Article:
In their most ancient forms, the daimons were neither good nor evil, or rather were potentially both. In Homer’s time (around the eighth century B.C.E.) people commonly believed that daimons caused all human ailments but at the same time also believed they could cure disease and give blessings such as health and happiness. Several centuries later the Hellenistic Greeks developed the more concrete categories of eudaimones (good daimons) and kakodaimones (evil daimons).
Arguably the most famous description or definition of daimons and the daimonic comes from a “canonical” source: Plato’s Symposium, wherein Plato has the old wise woman Diotima describe the daimonic as a kind of bridge or intermediary between the human and divine worlds:
All that is daemonic lies between the mortal and the immortal. Its functions are to interpret to men communications from the gods—commandments and favours from the gods in return for men’s attentions—and to convey prayers and offerings from men to the gods. Being thus between men and gods the daemon fills up the gap and so acts as a link joining up the whole. Through it as intermediary pass all forms of divination and sorcery. God does not mix with man; the daemonic is the agency through which intercourse and converse take place between men and gods, whether in waking visions or in dreams (quoted in Dodds, Pagan and Christian 86-7).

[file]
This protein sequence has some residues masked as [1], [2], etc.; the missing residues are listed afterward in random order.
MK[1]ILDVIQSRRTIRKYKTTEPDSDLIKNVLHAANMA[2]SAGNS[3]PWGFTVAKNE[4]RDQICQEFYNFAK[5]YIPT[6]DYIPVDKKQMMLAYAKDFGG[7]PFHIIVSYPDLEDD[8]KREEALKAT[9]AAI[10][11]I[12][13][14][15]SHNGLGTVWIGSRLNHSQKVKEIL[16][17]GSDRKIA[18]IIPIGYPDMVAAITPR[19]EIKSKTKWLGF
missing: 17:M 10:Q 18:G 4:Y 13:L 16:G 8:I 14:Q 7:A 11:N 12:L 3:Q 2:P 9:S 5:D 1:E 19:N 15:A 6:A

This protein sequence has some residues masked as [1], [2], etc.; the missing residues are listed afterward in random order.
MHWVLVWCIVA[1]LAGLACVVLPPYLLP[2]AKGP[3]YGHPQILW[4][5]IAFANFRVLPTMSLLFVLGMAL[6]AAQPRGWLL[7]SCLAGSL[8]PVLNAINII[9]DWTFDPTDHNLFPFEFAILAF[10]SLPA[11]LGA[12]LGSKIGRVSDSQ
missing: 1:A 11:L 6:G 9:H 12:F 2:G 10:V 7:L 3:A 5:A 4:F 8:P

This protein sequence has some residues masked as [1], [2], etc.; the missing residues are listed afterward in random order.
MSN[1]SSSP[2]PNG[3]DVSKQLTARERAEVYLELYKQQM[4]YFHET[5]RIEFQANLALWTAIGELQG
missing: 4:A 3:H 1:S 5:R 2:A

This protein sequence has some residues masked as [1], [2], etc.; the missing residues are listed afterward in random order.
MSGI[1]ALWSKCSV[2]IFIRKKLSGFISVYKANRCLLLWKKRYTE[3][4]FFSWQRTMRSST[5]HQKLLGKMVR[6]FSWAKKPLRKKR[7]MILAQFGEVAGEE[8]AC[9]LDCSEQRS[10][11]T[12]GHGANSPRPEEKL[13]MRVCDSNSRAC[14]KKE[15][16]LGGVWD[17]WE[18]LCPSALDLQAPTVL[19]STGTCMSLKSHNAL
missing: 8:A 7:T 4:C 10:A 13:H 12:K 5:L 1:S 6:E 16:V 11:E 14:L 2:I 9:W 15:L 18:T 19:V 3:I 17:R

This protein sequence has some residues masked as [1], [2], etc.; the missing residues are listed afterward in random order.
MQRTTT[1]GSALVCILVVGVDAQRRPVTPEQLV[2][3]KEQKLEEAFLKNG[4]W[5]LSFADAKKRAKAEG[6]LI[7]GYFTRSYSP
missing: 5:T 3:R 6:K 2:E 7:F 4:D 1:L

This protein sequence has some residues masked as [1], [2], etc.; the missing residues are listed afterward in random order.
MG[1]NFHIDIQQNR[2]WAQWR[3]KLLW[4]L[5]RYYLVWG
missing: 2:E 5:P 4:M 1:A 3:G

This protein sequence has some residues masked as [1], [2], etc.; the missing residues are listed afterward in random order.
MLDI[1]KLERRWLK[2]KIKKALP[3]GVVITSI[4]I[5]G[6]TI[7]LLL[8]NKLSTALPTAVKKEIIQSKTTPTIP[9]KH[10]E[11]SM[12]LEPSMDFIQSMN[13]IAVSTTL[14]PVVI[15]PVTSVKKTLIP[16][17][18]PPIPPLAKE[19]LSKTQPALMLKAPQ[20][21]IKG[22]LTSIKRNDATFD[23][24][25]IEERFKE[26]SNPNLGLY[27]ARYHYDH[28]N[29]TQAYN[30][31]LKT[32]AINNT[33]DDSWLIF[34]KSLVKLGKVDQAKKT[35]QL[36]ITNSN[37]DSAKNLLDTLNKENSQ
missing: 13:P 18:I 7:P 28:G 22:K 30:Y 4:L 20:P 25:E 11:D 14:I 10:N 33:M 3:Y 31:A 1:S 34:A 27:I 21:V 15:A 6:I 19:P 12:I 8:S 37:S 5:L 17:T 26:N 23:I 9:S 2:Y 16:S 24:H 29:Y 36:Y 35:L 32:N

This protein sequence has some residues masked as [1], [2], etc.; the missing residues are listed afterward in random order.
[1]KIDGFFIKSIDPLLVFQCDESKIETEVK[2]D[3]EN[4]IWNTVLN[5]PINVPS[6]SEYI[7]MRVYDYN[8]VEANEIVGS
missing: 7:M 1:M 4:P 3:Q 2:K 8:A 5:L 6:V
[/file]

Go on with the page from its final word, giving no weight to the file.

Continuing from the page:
It is also Plato who provides probably the most familiar example of specific daimonic influence when he writes of Socrates’ famous daimonion (the gender-neutral form of daimon, which is either male or female). This has often been translated into English as the “sign” that Socrates claimed had visited him frequently since childhood in the form of an audible voice that warned him when he was about to commit a mistake.